How well are attorneys in big law faring when it comes to saving for retirement through a 401(k) plan? When compared with 401(k) plans offered in corporate America, attorneys in big law are doing very well.
And in terms of sheer size, the 401(k) plans of many firms in big law are packing quite a punch.
The 401(k) plan at Latham & Watkins LLP is the largest plan among the nation’s 50 top-grossing law firms, according to Bloomberg BNA’s analysis.
Latham’s plan has more than $1.2 billion in assets and 4,899 active participants. The second place in terms of plan size goes to Kirkland & Ellis LLP. The firm’s retirement plan has more than $941 million in assets and 4,155 participants.
Jones Day’s retirement plan scored the third place with $921 million in assets and 1,386 participants. When compared with other big law 401(k) plans that have an average account balance in the $200,000s, Jones Day employees have an average account per participant of $665,000.
The top 10 largest plans in big law have more than $700 million in assets each with hefty average accounts. Some firms have also created separate 401(k) plans specially designed for partners and selected employees that have average accounts in the millions.
Retirement plans at DLA Piper and Hogan Lovells US LLP have assets that exceed $800 million each. And Sidley Austin LLP, Foley & Lardner LLP, Skadden Arps Slate Meagher & Flom LLP, Reed Smith LLP and Ropes & Gray LLP complete the list with more than $700 million in assets in their 401(k) plans each.
Largest Average Accounts
In terms of the size of the individual account balances, employees at Cravath Swaine & Moore LLP have some of the largest 401(k) accounts in the legal industry. The almost 200-year-old firm has one retirement plan in which its 133 participants, mainly partners and selected employees, enjoy an average account of $2.1 million, according to the firm’s latest annual report.
O’Melveny & Myers LLP also has a profit-sharing plan in which its 227 participants — partners and eligible counsel attorneys — have accumulated an average balance of $1.1 million in their accounts.
Retirement plans at Debevoise & Plimpton LLP, Shearman & Sterling LLP, Cleary Gottlieb Steen & Hamilton LLP, Millbank Tweed Hadley & McCloy LLP, Simpson Thacher & Bartlett LLP and Davis Polk & Wardwell LLP follow closely behind. These firms have plans in which average accounts per participant range from $467,299 to $865,353.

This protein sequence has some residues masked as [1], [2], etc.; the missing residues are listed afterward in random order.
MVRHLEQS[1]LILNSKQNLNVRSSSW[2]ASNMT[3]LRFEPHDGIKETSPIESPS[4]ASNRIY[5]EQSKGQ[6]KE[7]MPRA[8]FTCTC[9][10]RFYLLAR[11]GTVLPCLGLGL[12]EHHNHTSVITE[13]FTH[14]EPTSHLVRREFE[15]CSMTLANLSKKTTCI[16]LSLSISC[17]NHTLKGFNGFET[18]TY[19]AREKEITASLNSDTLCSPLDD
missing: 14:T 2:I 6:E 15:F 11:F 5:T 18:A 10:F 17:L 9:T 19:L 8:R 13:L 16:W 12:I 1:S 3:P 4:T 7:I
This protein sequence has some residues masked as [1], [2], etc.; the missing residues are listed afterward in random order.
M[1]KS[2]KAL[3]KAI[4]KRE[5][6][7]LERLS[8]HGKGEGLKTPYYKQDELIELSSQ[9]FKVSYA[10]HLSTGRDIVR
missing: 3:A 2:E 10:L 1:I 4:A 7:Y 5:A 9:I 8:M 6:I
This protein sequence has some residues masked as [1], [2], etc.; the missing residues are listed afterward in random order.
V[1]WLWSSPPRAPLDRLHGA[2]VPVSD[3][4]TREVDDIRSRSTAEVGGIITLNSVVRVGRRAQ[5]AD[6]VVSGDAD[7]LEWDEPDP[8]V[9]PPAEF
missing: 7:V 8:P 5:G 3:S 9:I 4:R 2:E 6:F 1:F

Legal Industry vs. Average AmericanThese hefty balances exceed the average account of plan participants in other industries. According to Fidelity Investments’ latest retirement analysis, the average 401(k) account balance in 2016 managed by the investment company was $90,600.
To put the 401(k) plans of the law firms in perspective, compare those plans with those sponsored by big name companies. While these plans in corporate America are extremely large, the average account balances are quite small when compared with those in the legal industry.
- Boeing’s 401(k) plan is the largest in the country with $47.1 billion in assets and 211,193 participants. The average account balance at Boeing is $223,162.
- Apple Inc. — the largest technology company per revenue — has a 401(k) plan with $4.2 billion in assets and 95,695 participants. The average account balance at Apple is $44,369.
- Wal-Mart Stores Inc. — the largest employer in the country — has a 401(k) plan with $20.8 billion in assets and over 1 million participants. The average account balance at Wal-Mart is $20,292.
The retirement-saving vehicles available for lawyers and administrative staff in big law firms vary across the board. Some law firms have created separate 401(k)-type plans for partners, associate attorneys and staff members, respectively, while other firms have one plan for all employees, including partners, associates, paralegals and administrative staff.
For example, the largest plans in terms of total assets all share the same feature — all employees participate in the firm’s plan, not just attorneys. But in comparison, the firms that have the largest account balances per participant are mostly designed to cover partners and selected employees.
Firms have adopted different features in their retirement plans and offer a variety of investment options, including mutual funds, collective trusts and self-directed brokerage accounts. Some plans include automatic enrollment, immediate vesting of employer’s contributions and the option to take out a loan from the participant’s account.
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